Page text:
Health Services

Last Updated: 10/13/2022 8:25 PM

    School Health Services

The Health Services department consists of 17 Nurses and a Health Services Coordinator who oversee the health and wellness of students and staff during school hours, including hands-on nursing care for acute and chronic student illnesses. They develop plans of care for students with chronic health care needs, provide health care education and implement student health screenings such as vision/hearing and scoliosis. In addition, the health services staff trains school system employees in CPR, AED/Code Valentine, and First Aid.


Troup County School System 

Health Services Department



  • TCSS Health Services Department and Clinic Staff cared for approximately 12,840 students during the 21/22 school year and had 61,135 clinic visits to nurses.
  • School Nurses and Clinic Staff distributed 42,891 medications during the school year.
  • 117 School Staff Members were trained in CPR/AED Awareness and First Aid.


Medication Permission  Click Here

Medication Record 22/23 Click Here

Anaphylaxis Emergency Care Plan Click Here

Asthma Action Plan Click Here

Diabetes Emergency Care Plan Click Here

Seizure Action Plan Click Here

HIPAA Form Click Here

Religious Objection to Immunization 2022 Click Here



All students entering or attending Pre-Kindergarten through 12th grades are required to have a valid Georgia Certificate of Immunization Form 3231, issued by a licensed Georgia physician or qualified employee of the local Health Department or the State Immunization Office. Parents/guardians are responsible for having their children properly immunized in accordance with Georgia law. For further immunization information, visit the Georgia Department of Public Health website at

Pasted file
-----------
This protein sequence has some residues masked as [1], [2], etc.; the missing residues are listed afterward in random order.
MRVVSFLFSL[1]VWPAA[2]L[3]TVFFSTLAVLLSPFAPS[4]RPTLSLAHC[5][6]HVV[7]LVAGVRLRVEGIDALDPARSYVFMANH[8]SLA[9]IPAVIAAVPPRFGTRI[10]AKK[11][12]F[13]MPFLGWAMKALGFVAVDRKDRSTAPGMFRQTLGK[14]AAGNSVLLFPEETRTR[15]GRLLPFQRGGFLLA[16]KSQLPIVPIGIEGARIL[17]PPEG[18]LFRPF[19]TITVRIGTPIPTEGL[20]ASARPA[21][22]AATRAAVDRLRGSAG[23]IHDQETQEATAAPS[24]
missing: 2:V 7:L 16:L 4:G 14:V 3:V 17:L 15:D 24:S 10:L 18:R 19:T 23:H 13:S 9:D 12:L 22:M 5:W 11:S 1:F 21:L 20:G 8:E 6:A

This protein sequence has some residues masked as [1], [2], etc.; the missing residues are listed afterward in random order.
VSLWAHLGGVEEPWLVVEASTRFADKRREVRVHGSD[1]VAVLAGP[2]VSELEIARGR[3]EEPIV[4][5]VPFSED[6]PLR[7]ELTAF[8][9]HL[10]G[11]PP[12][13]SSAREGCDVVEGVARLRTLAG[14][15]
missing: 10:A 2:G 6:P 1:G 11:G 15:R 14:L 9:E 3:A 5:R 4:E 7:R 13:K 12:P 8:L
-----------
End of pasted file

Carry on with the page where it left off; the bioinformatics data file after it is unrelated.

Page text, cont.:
• Four (4+) DTaP (# of Doses depends upon age given)
  • Four (4+) IPV (# of Doses depends upon age given)
  • Three (3) Hepatitis B
  • Two (2) doses of Measles vaccine, Two (2) doses of Mumps vaccine, and One (1) dose of Rubella vaccine OR Two (2) doses of the combined MMR [OR Documented History of disease or Serology]
  • Two (2) Hepatitis A [Hepatitis A (Required if born on or after 01/01/2006]
  • Two (2) doses of Varicella vaccine [OR Documented History of disease or Serology]


In Georgia, all children born on or after January 1, 2002, who are attending seventh grade, and children who are new entrants into a Georgia school in grades eight through twelve, must have received one dose of Tdap vaccine and one dose of meningococcal conjugate vaccine to fulfill immunization requirements.

  • 1 Dose of Tdap (Tetanus, Diphtheria, Pertussis) Vaccine (and)
  • 1 Dose of Meningococcal Conjugate Vaccine


Georgia's immunization requirements for students entering or transferring into the eleventh grade have been revised to align with the current recommendations of the Advisory Committee on Immunization Practices (ACIP), the American Academy of Pediatrics (AAP), and the American Academy of Family Physicians (AAFP).

Effective July 1, 2021, children 16 years of age and older, who are entering the 11th grade (including new entrants), must have received one booster dose of the meningococcal conjugate vaccine (MCV4), unless their initial dose was administered on or after their 16th birthday. 


  • Certificates must be signed by a physician licensed in GA or public health official. A stamp of a Physician’s signature is permissible when cosigned by an office staff member. 
  • Certificates must have a printed typed or stamped name and address of the physician, health department or Georgia Registry of Immunization Transactions and Services (GRITS) official issuing the certificate.
  • Certificates must have a complete date of issue with the month, day and year.